For Youth – Mikayla’s Story

MIKAYLA GOES TO THE NATIONALS
Hi, I’m Mikayla Fahey. I am in White Mountains Regional High School Spartans FCCLA. FCCLA is Family Community and Careers Leaders of America. Every year, FCCLA students have an opportunity to do a project and compete at the state competition.

My project was on Dementia. I went on-line to Google. I typed “Alzheimer’s for kids” and “dementia for teens”. I printed information from the websites. I highlighted information I wanted to put in my presentation. I made a display board. I wrote a 10 minute speech.

My Uncle Larry developed dementia 4 years ago. I wanted to understand what’s going on with him. My goal was to learn about dementia and teach family and friends about it. I learned there is no cure for dementia right now, but Doctors are working for a cure they hope will reduce the amyloid plaques (which they think causes dementia) using a vaccine. I learned Alzheimer’s disease can be a scary diagnosis for patients, their families, and especially children. I came up with some things kids can do to help people with dementia.. like clean the house, feed their pets or make their beds. I helped my Uncle Larry by telling him I love him, give him big hugs, make him breakfast and help him choose his clothes. My dream is to go into the medical field and find a cure for dementia. I want to do work on a clinical trial. One of the tests would be to repeat the words … house, cabin, spoon and count backwards from 100 to 7. To help me with my goal, I am taking Child Development and Financial Literacy classes this year in high school.

I won a silver medal at the NH FCCLA Spring Conference. I qualified to go the National FCCLA Competition in Nashville, Tennessee. Our trip started on July 5th at 5:00am. Wow, it was so early! Mom and I drove to Manchester Airport to meet my FCCLA teammates, Jillian McCreedy and Emily Cook and our Advisors Mrs. Laroche and Mrs. LeBlanc. On the airplane I listened to music and played Doctor with my Mom. We arrived at the hotel about 1:00pm. We all walked to Logan’s Roadhouse to eat. When we came out it was pouring rain, so we got really wet.

That afternoon we took a shuttle to the Conference Center at the Gaylord Opryland Hotel. It was so beautiful and big. Mom and I walked down the big staircase like we were Queens greeting our people.
On Tuesday, I got really nervous. My stomach was upset. My presentation time was at 11:30am. I carried my display board and set it up in front of the judges. I felt calmer. The judges were smiling and looking at me and listening to me. The judges asked me some questions and said they liked my presentation.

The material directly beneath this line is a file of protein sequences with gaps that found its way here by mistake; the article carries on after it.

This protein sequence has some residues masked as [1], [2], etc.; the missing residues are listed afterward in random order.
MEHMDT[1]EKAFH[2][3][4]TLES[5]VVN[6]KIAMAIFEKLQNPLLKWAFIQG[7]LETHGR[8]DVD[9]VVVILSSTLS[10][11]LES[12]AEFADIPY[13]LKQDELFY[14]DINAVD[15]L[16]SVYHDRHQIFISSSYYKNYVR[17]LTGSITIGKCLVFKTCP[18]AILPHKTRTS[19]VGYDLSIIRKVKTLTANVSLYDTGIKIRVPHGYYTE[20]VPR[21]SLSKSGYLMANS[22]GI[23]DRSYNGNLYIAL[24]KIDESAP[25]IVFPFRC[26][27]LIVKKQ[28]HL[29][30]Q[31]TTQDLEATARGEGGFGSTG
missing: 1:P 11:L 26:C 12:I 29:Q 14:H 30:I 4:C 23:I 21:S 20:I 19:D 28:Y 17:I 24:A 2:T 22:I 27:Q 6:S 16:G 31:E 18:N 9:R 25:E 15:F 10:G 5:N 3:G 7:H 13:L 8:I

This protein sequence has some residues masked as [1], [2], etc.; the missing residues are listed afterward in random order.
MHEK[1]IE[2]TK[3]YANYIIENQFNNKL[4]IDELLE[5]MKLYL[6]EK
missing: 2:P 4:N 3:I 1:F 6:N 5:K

At the Closing Ceremony I got a GOLD MEDAL!!!! My Mom cried when I came off the stage. I felt happy and relieved. Everyone said things like “great job” and “congratulations”. I felt supported.
The last night of our stay we ate at Rainforest Café. I thought it was creepy because all the fake animals were noisy. The coconut covered shrimp was good.

One word to describe my experience was FUN. I enjoyed going to the Grand Ole Opry. My favorite part was hanging out with my friends and having a good time. I also learned a lot of new information by exploring the other student’s display boards. This gave me many ideas for next year’s project. I loved hanging out with my teachers and friends, and the most important person in my life, my Mom. It is a wonderful thing.
When I got home, my Dad had Welcome Home and Congratulations signs everywhere. He planned a surprise macaroni and cheese dinner. The local newspaper ran a story on me and my Spartan teammates. When Dad and I hiked up Mt. Prospect, a lot of people talked about seeing my in the paper and gave me hugs.


Additional Note: Mikayla and her Mom, Mollie White were also the driving force that led to NH’s minimum standards being revised and an updated memo being issued by the NH Department of Education to clarify the right of students with disabilities to attend career and technical education (CTE) programs, and to receive the accommodations and/or modifications they need to participate in the program and to achieve their annual goals. After Mikayla’s was excluded from a CTE program because of her status as a student with a disability, Mollie reached out to staff of the Parent Information Center (PIC) and the Disability Rights Center-NH for help. Mollie later wrote in a letter to PIC, ““Without the NH Parent Information Center supporting and helping me advocate for my child … high school students in New Hampshire with disabilities would continue to be denied access to CTE programs and classes.”

The NH Department of Education’s FY 14 Memo #32, Enrolling students with Disabilities in a Career and Technical Education Center (CTE) may be found on the NH Department of Education’s website at: http://www.education.nh.gov/instruction/special_ed/documents/fy14_memo_32_enrolling_student_cte.pdf